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Travel Guide to the Valley of the Pyramids in Tucume

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Travel Guide to the Valley of the Pyramids in Tucume

Túcume is an archaeological site located 33 km north of the city of Chiclayo, in the lower part of the La Leche Valley, in northwestern Peru. It is made up of the remains of numerous adobe pyramids or huacas, around a rocky structure known as Cerro La Raya. It was one of the administrative and ceremonial centers of the Sicán or Lambayeque culture, and dates from the 11th century AD. It was successively annexed to the Chimú kingdom and the Inca empire, and remained in force until the time of the Spanish conquest.



The archaeological site is located 1 km east of the small city of Túcume (which gives it its name), in the central part of the province of Lambayeque, in the department of the same name. It rises at the foot of and surrounding part of the El Purgatorio or La Raya hill, a rocky promontory that was an ancient place of worship.


The district of Túcume was created in 1894, around the town, which was entrusted to the Spanish Juan Roldán Dávila in 1536 by Francisco Pizarro. In 1622, a flood of the La Leche River made the city move to its current location. The district, flat and 43 m above sea level, has 89.74 km2, and is part of the Lambayeque valley, the longest on the north coast of Peru.



It has an area of 67 km², which represents 2.7% of the territory of the Lambayeque province and 1.8% of the Lambayeque Region.


The main activity is agriculture with 10,412.22 ha, planted in the big or summer campaign with seasonal crops such as rice (3,379.53 ha), hard yellow corn (1,203.3 ha), cotton (647.36 ha) , sweet potato (26 ha) and starchy corn (25 ha). And in the small or winter campaign with a total of 478 ha, they are dedicated to the cultivation of grain legumes as a rotation of the rice crop.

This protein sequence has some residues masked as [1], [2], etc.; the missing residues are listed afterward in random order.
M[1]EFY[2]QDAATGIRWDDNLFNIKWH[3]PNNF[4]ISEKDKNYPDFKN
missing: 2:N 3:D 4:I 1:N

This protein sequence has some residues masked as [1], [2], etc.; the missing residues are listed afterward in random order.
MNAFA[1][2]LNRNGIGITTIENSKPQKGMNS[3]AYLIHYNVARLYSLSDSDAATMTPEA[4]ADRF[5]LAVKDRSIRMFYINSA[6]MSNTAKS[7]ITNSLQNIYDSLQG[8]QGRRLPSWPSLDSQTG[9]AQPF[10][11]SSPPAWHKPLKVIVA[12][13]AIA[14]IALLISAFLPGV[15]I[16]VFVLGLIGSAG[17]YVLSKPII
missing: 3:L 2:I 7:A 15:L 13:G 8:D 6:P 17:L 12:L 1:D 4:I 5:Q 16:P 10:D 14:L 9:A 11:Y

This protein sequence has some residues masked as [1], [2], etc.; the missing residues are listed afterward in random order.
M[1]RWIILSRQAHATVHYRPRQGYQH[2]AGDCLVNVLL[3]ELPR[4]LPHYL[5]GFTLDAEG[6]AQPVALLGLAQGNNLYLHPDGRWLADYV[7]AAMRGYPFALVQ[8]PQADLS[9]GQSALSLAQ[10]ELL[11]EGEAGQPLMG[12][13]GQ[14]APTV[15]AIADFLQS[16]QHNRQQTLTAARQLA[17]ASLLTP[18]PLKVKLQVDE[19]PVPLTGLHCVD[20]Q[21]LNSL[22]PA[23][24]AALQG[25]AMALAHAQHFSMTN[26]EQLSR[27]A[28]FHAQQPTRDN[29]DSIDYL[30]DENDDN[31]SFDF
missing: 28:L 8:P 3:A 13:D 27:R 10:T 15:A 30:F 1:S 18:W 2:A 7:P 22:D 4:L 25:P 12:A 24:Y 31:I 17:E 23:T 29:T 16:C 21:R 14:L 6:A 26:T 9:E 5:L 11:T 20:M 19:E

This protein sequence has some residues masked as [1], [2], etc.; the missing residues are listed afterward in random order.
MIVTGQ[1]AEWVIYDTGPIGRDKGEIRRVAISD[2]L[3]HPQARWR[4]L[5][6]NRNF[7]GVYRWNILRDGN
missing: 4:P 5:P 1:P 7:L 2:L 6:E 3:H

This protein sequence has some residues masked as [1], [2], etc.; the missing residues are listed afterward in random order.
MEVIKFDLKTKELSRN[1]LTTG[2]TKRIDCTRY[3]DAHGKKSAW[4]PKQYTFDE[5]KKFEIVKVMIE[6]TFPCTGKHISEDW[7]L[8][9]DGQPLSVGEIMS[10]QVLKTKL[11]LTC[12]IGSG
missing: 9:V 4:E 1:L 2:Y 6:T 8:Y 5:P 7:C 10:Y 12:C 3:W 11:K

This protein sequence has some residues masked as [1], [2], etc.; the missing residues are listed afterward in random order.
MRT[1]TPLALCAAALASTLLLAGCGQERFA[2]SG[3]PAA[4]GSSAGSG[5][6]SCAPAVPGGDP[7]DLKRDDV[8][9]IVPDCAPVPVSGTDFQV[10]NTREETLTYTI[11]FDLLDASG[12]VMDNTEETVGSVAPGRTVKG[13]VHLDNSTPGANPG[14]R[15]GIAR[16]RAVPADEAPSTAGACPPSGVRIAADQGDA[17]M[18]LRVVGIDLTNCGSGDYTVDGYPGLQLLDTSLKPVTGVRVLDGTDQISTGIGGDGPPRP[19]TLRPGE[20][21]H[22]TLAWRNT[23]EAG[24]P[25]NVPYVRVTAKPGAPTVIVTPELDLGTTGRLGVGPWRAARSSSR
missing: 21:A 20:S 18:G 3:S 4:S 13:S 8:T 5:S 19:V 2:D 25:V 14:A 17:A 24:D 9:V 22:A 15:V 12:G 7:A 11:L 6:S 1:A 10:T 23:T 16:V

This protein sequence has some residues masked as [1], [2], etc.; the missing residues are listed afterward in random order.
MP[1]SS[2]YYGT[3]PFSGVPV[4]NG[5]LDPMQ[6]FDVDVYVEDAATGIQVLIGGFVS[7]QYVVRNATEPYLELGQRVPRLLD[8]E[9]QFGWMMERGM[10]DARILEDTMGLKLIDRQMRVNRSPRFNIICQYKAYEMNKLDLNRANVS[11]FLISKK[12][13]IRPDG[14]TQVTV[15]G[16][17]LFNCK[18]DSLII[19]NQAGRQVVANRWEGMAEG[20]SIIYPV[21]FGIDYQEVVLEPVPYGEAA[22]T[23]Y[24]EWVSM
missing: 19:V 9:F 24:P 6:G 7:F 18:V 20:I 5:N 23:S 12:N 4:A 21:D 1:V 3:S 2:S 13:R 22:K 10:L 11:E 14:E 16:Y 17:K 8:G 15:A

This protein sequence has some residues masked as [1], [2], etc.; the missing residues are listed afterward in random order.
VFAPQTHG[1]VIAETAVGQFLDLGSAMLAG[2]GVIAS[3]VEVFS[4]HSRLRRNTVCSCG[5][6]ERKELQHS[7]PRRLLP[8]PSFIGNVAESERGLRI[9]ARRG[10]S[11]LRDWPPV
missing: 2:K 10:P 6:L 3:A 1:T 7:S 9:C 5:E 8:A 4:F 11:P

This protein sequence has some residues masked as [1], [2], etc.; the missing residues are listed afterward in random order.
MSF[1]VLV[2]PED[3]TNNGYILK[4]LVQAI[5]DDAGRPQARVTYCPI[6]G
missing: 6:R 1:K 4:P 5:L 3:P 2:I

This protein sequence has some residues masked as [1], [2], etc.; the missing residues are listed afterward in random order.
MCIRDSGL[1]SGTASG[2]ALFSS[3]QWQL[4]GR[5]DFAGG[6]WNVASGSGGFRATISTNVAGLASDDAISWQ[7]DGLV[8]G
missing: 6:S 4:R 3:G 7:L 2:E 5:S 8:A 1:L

Likewise, Túcume is part of this fragile ecosystem that is the dry forests of the north coast of Peru. Life zones characterized by the extreme fragility of the species of flora and fauna that inhabit them, as well as the existence of a unique biodiversity on the Peruvian coast, adapted to arid and semi-arid zones, as well as highly fragile soils, in special of the few agricultural soils that exist in the district, which are pressured by intensive agriculture that demand high amounts of fertilizers.



It is believed that the place was first occupied by the Lambayeque culture, between the years 1000 and 1370 AD, then by the Chimú, between 1370 and 1470, and finally by the Incas, between 1470 and 1532, when the Spanish arrived.


The founding of the city, between the years 1000 and 1100, coincides with the fall of Batán Grande, on the banks of the Chancay River, which was burned and abandoned at that time.


Legend has it that the place was founded by Naymlap, a mythical hero who came from the sea and built the city with the help of the local peasants around La Raya hill, a rocky elevation that stands out in the middle of the plain. This legend was collected by the Spanish chronicler Miguel Cabello Valboa in 1586.


Scientific research began in the 20th century. In 1930 Alfred Kroeber illustrated his description of Túcume with a map. In 1939, Wendell C. Bennett gave excavation reports by him at the site. In 1951, Richard P. Schaedel published a plan, prepared by Antonio Rodríguez Suy Suy based on aerial photographs. In 1979 Hermann Trimborn made the first detailed historical and archaeological analysis, which covered the entire area adjacent to Cerro La Raya up to Huaca Grande, on the eastern outskirts of the town.


In the 1990s, the famous explorer Thor Heyerdahl, after visiting the town of Túcume, began a research project (in which archaeologists Daniel Sandweiss and Alfredo Narváez participated), which has culminated in the creation of a site museum, next to Huaca 1, which houses the most important remains found in the ruins. The result of these investigations is the book entitled Pirámides de Túcume: the search for the forgotten city of Peru (Peruvian edition in 1996).


The Archaeological Site

The archaeological center, which the local population calls El Purgatorio or Huaca La Raya, is made up of dozens of pre-Hispanic pyramids of considerable size, which make it one of the largest archaeological sites in the Americas.